The simplest is the Age Predicted Formula, or Age-Based formula. According to this formula, you simply subtract the number of your age from 220 and you get your MaxHR.

So, if you are 35, you subtract it from 220, 220-35 and you get the MaxHR of 185. You should keep in mind that this formula tends to be less precise when the person is over the age of 40.

A more complex formula is the Edwards Age and Weight Predicted Formula. This formula also factors in the body weight. The formula goes as following:

For Women: 210 – half of age – 5% of body weight

For Men: 210 – half of age – 5% of body weight + 4

Let’s say that you are a woman, aged 40, weighing 150 lbs. That would be 210 – 20 (half the age) – 7.5 (150 * 0.05) + 182.5. For a man of the same age and the same weight, the MaxHR would be 182.5 + 4 = 186.5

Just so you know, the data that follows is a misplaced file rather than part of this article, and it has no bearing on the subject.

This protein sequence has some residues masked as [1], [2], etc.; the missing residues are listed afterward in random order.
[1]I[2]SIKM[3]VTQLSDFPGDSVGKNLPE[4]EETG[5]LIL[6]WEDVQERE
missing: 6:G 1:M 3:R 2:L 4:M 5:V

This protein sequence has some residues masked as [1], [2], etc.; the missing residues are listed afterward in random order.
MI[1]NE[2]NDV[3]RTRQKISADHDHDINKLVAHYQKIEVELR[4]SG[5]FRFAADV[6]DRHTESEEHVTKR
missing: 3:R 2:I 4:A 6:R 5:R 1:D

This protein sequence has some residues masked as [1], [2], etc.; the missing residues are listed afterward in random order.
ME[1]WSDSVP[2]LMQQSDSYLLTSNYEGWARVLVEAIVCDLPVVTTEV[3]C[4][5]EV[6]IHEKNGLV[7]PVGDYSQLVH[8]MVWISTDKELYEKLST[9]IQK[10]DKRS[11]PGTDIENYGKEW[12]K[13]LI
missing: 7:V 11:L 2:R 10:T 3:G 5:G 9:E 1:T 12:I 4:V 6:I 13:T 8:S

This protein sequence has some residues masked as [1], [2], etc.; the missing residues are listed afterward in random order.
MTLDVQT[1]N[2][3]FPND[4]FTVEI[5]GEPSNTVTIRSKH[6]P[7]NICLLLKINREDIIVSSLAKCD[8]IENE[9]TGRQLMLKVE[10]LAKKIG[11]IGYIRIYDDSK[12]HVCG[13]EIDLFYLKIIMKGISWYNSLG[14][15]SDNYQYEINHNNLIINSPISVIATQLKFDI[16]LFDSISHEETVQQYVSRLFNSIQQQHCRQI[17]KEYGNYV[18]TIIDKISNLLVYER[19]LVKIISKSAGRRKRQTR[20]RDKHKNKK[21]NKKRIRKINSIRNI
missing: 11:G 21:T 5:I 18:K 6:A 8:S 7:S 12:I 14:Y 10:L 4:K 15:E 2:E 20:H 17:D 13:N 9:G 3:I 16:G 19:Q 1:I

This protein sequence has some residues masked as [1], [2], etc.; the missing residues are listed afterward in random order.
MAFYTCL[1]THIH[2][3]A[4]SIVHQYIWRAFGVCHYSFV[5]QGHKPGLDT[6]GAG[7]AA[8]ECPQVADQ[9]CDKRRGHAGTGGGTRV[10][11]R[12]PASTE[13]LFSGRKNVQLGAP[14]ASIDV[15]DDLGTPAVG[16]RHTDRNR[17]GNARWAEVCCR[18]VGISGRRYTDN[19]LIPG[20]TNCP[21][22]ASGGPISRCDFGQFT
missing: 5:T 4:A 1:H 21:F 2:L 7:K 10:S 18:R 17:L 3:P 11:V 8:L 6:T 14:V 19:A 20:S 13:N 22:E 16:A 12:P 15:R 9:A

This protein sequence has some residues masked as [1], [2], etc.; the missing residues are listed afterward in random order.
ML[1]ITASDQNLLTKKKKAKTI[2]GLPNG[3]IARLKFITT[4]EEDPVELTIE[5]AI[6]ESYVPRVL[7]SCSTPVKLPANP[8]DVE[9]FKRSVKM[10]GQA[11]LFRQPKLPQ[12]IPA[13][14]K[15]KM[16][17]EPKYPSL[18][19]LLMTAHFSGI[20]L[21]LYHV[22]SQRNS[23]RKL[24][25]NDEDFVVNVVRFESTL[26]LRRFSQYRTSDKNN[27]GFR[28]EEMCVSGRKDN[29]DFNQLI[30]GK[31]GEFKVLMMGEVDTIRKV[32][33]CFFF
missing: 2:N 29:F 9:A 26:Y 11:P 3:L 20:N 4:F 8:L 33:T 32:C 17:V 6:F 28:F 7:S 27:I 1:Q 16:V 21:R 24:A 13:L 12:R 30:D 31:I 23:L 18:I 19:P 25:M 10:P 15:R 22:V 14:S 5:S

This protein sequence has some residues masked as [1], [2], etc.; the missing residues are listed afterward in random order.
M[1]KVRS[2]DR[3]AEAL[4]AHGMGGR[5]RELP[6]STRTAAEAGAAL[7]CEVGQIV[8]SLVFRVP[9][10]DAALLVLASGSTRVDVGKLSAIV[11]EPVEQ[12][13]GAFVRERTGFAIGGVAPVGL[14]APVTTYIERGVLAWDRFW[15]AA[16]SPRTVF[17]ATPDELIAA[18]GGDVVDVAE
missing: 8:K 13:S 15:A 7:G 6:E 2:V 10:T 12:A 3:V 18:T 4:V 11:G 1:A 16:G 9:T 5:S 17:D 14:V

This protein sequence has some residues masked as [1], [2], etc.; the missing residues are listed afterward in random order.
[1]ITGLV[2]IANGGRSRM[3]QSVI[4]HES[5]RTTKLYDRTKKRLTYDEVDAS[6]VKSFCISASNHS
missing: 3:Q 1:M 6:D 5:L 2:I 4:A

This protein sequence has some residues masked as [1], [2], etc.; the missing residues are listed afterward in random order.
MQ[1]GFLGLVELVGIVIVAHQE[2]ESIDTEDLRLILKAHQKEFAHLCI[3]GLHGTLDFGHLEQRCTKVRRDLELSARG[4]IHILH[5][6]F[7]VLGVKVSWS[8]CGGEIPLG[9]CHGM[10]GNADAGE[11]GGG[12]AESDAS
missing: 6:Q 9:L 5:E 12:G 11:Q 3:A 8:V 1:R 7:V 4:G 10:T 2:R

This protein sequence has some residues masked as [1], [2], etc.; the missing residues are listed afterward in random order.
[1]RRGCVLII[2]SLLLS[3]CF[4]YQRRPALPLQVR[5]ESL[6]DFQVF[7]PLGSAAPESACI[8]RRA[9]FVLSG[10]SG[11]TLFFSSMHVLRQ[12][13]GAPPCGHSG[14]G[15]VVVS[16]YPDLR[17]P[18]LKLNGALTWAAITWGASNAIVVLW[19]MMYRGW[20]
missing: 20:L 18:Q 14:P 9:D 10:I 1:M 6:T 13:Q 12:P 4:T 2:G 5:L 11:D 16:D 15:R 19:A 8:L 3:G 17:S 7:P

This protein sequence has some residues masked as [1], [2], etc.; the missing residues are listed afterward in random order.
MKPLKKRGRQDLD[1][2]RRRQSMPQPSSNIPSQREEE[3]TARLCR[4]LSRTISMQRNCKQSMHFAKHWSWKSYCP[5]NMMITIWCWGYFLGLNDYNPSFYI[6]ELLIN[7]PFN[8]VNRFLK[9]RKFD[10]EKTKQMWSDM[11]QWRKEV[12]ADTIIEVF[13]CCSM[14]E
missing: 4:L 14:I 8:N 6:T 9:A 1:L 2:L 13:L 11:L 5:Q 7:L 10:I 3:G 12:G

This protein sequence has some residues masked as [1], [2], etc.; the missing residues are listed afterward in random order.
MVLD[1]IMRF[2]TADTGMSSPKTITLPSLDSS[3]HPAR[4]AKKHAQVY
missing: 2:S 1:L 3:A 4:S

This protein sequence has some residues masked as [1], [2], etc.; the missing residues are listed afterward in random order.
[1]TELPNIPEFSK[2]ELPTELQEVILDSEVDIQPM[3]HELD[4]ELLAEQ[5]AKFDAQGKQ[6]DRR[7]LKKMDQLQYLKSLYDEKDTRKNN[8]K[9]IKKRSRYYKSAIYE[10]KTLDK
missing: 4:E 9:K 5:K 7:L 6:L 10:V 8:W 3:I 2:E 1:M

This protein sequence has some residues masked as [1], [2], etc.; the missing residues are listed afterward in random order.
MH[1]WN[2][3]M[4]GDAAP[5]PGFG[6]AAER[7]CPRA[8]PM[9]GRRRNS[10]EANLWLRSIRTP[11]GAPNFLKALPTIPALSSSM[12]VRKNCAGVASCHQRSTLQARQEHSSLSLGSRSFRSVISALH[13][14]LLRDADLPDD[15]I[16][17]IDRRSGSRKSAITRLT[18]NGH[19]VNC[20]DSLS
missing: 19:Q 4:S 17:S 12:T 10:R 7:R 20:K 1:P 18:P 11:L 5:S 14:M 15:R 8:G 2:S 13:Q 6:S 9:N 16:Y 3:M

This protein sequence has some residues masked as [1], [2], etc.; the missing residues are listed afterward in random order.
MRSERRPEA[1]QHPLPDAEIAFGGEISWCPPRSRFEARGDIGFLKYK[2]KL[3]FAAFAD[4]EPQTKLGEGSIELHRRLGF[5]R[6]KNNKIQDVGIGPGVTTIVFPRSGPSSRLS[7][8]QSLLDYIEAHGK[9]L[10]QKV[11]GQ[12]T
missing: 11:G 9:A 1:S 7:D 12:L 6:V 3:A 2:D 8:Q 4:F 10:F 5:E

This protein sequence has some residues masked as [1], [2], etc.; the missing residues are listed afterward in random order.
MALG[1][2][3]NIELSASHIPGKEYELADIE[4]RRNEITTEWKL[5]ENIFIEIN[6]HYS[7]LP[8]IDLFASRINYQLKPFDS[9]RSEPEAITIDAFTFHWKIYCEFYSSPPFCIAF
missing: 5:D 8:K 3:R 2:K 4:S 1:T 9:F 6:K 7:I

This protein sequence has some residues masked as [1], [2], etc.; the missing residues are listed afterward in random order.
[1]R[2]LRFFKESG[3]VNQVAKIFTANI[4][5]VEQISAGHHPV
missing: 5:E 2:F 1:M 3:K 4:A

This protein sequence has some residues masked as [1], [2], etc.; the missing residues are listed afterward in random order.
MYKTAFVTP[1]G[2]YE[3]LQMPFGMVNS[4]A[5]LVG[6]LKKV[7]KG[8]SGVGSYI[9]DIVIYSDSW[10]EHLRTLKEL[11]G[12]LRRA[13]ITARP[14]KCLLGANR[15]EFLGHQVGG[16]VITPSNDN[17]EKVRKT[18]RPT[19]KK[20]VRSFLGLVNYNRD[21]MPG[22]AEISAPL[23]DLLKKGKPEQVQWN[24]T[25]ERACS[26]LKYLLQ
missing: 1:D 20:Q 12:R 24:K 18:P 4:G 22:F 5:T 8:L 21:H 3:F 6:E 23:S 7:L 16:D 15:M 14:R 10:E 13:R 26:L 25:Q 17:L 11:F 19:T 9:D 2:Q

The Karvonen Formula is also one that is often used but it can get quite complicated. Instead, you can, for instance, check out the calculator here that will help you find your MaxHR.

Cardio Workout Zones

http://wserver.flc.losrios.edu/~willson/fitns304/handouts/heartRates.htmlSyda Productions

Once you have calculated your Maximum Heart Rate, it is easy to find your target heart rate which will indicate in which Cardio Workout Zone you are and this will let you know how intense the workout is and what effects you can expect. Although some experts mention only four zones (see image below) dividing them into five zones is considered as more precise.